La Voûte de LeFevre is the result of a call for help. This call is simple. It asks architects to cut it out with the addiction to the thin. It begs for an intervention, which came in the form of a one-year fellowship dedicated to experimenting with this request.
La Voûte de LeFevre by Matter Design Studio
Knowlton School of Architecture, The Ohio State University | 2012
material: Baltic Birch Plywood | size: 15′ X 20′
The vault is computed with a solver-based model that elicits a compression-only structure, from a non-ideal geometry. The model requires a fixed geometry as input, and opens apertures in order to vary the weight of each unit. This dynamic system re-configures the weight of the units based on a volumetric calculation. If unit A contains twice the volume of unit B, then unit A weights twice as much. It requires that the material of the project be consistent, and solid (hollow does not work). The computed result produces a project that will stand ‘forever’ as there is zero tension in the system precisely because of the weight and volume of the project, and not in spite of it.
The vault is produced with Baltic Birch plywood. The plywood is sourced in three quarter inch thick sheets awaiting the ‘thickening’. Each custom unit is dissected and sliced into these thicknesses, cut from the sheets, and then physically re-constituted into a rough volumetric form of their final geometry. These roughs are indexed onto a full sheet and glued, vacuum pressed, and re-placed onto the CNC (computer numerically controlled) router.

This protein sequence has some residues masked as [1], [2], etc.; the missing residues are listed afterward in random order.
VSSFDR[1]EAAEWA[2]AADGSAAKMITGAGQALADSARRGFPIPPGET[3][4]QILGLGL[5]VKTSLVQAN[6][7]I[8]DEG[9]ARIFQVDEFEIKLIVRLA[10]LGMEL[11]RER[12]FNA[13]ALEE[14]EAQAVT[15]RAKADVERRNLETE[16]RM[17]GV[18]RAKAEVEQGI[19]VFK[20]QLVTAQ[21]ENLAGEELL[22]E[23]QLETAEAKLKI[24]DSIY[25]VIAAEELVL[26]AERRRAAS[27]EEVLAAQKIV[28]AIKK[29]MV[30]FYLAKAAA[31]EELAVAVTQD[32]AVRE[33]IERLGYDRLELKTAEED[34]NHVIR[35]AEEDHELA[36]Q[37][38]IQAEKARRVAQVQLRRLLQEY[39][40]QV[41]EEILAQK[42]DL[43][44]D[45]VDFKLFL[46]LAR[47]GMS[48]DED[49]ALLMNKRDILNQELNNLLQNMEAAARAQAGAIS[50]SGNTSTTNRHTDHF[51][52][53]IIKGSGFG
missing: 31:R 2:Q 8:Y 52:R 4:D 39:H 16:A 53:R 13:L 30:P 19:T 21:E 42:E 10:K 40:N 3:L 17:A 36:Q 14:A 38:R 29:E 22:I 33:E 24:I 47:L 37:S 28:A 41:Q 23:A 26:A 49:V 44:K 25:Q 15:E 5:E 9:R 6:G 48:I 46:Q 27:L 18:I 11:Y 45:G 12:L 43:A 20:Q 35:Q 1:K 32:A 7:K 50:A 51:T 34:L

On the topic of ambition, this project is produced on a 5-axis Onsrud router. The carving bits are larger than life. The tool-paths utilized are dedicated to removing the most material with the least effort. These tool-paths are called swarfs. Instead of requiring the end of the bit to do the work, this path uses the edge of the bit to remove much more material. Because this method traces the geometry with a line as opposed to point, it requires the units be constituted of ruled surfaces. This requirement results in the conical-boolean geometry. As these units transition down to the column (below the calculation as the columns contain only vertical thrust vectors) the rhetoric of the units continue as if to say the weight is increasing.
The purpose of this research is not to revert to this ‘antiquated’ architecture. It is intended to re-engage in a problem unfamiliar to our contemporary culture. This unfamiliar terrain produces a new monster. An architecture that is somehow ancient yet contemporary, heavy yet light, familiar yet alien.
– Matter Design